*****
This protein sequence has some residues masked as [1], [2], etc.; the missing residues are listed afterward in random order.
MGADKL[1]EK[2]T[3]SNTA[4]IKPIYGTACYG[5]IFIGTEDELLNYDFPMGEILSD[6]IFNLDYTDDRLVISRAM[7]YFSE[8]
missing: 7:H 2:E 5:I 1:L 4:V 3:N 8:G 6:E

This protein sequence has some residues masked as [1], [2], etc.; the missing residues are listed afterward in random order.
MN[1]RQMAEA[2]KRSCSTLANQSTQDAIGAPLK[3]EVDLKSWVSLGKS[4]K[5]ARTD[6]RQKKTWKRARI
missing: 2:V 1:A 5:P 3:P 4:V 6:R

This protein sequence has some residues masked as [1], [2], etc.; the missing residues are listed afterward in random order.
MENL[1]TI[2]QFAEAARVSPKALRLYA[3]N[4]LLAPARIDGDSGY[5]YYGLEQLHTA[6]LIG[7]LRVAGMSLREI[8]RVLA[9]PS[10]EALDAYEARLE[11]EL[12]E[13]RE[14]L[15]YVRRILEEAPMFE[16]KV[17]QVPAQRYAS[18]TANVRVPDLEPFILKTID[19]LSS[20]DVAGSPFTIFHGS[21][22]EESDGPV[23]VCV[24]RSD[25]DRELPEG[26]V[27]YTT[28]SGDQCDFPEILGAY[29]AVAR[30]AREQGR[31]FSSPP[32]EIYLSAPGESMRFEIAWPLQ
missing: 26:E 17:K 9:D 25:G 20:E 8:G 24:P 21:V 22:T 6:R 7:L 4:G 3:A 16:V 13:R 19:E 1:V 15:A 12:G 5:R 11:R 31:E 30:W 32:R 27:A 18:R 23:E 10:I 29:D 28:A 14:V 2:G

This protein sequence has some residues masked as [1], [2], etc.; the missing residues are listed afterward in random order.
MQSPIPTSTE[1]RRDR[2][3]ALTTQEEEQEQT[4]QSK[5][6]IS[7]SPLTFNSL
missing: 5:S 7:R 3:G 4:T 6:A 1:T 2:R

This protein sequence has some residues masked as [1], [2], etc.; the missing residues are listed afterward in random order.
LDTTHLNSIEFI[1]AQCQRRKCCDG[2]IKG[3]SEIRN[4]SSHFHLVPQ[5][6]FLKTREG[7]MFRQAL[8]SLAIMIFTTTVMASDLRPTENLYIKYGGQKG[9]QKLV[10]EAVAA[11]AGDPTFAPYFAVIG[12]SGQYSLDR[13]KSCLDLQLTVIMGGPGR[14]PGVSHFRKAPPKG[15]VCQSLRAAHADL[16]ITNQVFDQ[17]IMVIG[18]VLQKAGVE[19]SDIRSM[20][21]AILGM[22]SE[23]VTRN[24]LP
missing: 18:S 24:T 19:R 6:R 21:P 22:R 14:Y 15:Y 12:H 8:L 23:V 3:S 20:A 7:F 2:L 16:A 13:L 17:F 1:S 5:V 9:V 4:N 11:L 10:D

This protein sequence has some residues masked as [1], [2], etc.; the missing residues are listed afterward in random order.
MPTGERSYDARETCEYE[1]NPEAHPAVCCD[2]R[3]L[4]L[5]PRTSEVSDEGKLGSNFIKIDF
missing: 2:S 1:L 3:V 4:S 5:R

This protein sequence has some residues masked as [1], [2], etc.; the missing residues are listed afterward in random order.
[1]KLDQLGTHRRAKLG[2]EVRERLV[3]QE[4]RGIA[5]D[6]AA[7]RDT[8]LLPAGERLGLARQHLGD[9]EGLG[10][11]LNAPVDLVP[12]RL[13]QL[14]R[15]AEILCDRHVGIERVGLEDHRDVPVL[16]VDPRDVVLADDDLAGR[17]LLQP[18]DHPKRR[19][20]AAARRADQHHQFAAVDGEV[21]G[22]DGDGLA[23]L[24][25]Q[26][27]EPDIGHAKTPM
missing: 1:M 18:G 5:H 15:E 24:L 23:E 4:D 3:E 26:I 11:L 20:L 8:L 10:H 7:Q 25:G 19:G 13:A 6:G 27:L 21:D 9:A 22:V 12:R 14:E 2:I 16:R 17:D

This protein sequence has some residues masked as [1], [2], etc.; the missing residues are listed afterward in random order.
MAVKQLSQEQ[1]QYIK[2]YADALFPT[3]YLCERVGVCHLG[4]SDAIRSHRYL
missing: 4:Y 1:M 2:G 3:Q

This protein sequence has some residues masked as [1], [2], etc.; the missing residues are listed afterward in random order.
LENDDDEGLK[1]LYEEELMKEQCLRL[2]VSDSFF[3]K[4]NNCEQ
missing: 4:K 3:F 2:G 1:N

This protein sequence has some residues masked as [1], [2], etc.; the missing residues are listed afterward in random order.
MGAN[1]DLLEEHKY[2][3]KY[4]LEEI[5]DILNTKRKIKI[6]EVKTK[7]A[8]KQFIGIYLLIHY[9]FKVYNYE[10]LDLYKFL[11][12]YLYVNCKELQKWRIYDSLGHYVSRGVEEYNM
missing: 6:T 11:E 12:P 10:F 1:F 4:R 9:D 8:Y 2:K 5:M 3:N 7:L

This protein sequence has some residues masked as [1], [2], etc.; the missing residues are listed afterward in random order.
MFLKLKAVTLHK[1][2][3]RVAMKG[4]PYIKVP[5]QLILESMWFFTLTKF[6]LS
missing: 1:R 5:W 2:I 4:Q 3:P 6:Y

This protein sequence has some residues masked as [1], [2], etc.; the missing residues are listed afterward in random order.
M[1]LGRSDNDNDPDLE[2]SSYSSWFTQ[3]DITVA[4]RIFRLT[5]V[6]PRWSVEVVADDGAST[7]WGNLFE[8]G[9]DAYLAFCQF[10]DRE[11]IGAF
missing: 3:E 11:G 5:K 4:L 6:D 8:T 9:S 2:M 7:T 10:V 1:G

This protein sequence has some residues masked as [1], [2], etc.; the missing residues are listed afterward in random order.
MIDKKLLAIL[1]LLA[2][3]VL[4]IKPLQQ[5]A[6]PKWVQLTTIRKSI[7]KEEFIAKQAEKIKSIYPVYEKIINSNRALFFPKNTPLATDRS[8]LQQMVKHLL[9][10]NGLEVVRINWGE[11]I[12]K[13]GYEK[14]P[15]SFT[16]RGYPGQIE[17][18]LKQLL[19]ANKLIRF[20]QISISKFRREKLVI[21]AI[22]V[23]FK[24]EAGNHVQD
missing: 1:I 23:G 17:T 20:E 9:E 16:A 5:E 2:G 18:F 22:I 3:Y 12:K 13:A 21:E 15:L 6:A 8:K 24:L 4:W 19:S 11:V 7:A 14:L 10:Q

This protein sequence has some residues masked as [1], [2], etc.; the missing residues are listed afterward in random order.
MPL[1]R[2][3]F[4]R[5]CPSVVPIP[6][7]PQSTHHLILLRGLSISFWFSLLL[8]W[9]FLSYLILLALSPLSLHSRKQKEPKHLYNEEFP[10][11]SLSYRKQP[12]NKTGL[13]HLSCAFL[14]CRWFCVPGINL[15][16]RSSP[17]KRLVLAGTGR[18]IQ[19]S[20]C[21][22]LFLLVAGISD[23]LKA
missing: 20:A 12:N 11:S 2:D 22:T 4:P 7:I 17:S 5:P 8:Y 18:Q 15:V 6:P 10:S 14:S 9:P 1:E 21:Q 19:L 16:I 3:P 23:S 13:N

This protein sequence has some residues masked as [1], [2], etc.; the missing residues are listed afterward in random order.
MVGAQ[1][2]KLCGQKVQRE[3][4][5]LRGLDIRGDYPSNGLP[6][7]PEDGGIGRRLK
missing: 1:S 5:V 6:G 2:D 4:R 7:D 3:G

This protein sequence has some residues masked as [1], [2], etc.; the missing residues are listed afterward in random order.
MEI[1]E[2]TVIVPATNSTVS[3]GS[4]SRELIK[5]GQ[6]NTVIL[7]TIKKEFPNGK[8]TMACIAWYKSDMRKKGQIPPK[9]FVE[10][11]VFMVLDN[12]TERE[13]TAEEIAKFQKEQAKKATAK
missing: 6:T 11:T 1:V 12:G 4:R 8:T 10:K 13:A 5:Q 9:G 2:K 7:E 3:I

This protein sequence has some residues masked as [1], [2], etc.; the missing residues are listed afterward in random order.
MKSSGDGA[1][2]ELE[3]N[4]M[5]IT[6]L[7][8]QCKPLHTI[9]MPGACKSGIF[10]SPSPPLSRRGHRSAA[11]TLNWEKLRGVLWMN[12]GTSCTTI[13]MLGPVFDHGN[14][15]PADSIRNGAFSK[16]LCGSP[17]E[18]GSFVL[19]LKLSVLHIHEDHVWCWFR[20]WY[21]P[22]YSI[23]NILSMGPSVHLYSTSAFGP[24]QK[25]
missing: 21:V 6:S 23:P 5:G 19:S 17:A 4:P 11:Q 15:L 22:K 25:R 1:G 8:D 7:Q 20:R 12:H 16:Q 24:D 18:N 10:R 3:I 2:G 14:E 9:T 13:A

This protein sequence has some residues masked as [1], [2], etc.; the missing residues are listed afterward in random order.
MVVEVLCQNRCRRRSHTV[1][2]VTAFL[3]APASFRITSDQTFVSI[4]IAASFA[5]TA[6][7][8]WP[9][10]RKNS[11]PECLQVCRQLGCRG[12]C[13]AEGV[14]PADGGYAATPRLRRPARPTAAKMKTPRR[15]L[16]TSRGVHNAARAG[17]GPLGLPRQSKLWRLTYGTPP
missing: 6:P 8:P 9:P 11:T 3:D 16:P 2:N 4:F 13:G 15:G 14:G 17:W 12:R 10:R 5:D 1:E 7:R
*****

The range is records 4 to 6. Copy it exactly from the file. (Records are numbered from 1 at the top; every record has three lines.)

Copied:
This protein sequence has some residues masked as [1], [2], etc.; the missing residues are listed afterward in random order.
MQSPIPTSTE[1]RRDR[2][3]ALTTQEEEQEQT[4]QSK[5][6]IS[7]SPLTFNSL
missing: 5:S 7:R 3:G 4:T 6:A 1:T 2:R

This protein sequence has some residues masked as [1], [2], etc.; the missing residues are listed afterward in random order.
LDTTHLNSIEFI[1]AQCQRRKCCDG[2]IKG[3]SEIRN[4]SSHFHLVPQ[5][6]FLKTREG[7]MFRQAL[8]SLAIMIFTTTVMASDLRPTENLYIKYGGQKG[9]QKLV[10]EAVAA[11]AGDPTFAPYFAVIG[12]SGQYSLDR[13]KSCLDLQLTVIMGGPGR[14]PGVSHFRKAPPKG[15]VCQSLRAAHADL[16]ITNQVFDQ[17]IMVIG[18]VLQKAGVE[19]SDIRSM[20][21]AILGM[22]SE[23]VTRN[24]LP
missing: 18:S 24:T 19:R 6:R 21:P 22:R 14:Y 15:Y 12:H 8:L 23:V 3:S 20:A 7:F 2:L 16:A 13:L 17:F 1:S 5:V 9:V 4:N 11:L 10:D

This protein sequence has some residues masked as [1], [2], etc.; the missing residues are listed afterward in random order.
MPTGERSYDARETCEYE[1]NPEAHPAVCCD[2]R[3]L[4]L[5]PRTSEVSDEGKLGSNFIKIDF
missing: 2:S 1:L 3:V 4:S 5:R